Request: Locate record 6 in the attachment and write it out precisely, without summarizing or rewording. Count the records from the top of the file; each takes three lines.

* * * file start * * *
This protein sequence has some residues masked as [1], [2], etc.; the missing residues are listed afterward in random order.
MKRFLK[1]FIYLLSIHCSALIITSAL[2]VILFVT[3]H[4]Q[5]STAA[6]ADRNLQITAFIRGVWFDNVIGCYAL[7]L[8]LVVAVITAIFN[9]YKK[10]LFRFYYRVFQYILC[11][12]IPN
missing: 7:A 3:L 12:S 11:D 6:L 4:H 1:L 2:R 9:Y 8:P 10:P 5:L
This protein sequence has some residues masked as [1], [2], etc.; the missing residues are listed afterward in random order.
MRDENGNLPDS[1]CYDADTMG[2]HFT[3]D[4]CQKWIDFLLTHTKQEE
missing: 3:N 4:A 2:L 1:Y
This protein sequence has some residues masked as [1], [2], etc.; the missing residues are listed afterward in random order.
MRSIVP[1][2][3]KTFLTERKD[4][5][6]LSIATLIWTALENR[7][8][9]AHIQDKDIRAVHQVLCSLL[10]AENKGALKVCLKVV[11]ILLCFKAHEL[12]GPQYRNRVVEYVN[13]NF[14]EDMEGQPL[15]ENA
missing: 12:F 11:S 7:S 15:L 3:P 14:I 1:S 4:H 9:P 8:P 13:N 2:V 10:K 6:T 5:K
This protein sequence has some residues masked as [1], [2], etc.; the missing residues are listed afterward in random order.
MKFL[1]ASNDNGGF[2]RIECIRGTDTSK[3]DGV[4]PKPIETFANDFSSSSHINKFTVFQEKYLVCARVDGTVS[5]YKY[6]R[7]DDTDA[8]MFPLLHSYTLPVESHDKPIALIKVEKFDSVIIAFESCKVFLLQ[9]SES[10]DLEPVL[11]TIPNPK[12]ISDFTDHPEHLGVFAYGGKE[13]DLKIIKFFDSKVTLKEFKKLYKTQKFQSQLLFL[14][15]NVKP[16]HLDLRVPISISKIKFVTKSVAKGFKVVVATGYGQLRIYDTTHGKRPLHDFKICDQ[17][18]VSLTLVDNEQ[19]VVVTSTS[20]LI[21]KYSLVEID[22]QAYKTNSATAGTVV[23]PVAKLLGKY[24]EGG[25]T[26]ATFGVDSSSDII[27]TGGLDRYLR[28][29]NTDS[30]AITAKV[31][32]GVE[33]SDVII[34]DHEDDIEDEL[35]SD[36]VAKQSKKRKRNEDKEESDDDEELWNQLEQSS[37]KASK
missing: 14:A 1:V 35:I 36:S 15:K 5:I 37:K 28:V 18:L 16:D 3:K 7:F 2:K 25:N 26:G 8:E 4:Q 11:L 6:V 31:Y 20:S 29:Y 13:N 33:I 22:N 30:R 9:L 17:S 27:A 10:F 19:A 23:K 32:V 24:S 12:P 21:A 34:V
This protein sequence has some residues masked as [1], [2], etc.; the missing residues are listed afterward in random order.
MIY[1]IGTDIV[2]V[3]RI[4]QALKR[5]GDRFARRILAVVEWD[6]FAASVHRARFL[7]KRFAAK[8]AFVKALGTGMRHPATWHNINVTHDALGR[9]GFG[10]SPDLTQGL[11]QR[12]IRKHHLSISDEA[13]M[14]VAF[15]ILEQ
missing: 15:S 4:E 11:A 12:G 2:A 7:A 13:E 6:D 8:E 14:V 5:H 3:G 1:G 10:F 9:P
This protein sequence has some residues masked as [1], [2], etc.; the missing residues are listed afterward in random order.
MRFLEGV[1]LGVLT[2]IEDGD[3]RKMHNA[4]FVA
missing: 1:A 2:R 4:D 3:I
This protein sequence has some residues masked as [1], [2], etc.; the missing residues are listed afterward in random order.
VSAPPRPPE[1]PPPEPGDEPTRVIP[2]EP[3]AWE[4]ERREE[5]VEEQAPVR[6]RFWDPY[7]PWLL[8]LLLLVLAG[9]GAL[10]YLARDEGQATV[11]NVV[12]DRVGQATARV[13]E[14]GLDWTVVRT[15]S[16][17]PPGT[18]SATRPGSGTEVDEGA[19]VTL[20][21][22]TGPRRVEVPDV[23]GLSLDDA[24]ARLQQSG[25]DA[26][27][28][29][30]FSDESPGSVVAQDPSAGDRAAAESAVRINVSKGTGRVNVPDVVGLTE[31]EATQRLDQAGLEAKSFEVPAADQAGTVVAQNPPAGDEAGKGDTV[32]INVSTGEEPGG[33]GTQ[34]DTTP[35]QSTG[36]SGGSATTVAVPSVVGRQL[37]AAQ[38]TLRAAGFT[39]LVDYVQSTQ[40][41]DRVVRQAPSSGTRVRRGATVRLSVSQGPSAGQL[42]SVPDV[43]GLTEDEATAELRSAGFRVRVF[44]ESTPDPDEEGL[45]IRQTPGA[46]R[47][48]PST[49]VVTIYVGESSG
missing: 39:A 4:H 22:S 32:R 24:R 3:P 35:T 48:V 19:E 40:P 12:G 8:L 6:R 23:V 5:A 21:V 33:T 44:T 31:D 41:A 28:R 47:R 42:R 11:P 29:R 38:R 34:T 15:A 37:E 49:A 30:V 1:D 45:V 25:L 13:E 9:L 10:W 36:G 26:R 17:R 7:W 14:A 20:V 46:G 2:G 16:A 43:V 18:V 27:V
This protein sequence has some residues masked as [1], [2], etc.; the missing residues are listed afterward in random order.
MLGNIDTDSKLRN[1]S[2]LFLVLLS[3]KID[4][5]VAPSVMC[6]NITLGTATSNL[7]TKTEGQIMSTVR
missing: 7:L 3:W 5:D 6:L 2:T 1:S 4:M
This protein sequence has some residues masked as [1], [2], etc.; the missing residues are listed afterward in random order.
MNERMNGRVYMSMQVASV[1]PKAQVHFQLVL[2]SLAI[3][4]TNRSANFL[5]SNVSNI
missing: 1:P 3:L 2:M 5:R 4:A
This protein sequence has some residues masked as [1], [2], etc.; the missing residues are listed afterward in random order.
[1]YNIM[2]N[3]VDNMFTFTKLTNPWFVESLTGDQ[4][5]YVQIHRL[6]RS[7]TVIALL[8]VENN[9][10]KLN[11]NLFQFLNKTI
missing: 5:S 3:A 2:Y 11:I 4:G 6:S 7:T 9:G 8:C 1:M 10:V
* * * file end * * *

This protein sequence has some residues masked as [1], [2], etc.; the missing residues are listed afterward in random order.
MRFLEGV[1]LGVLT[2]IEDGD[3]RKMHNA[4]FVA
missing: 1:A 2:R 4:D 3:I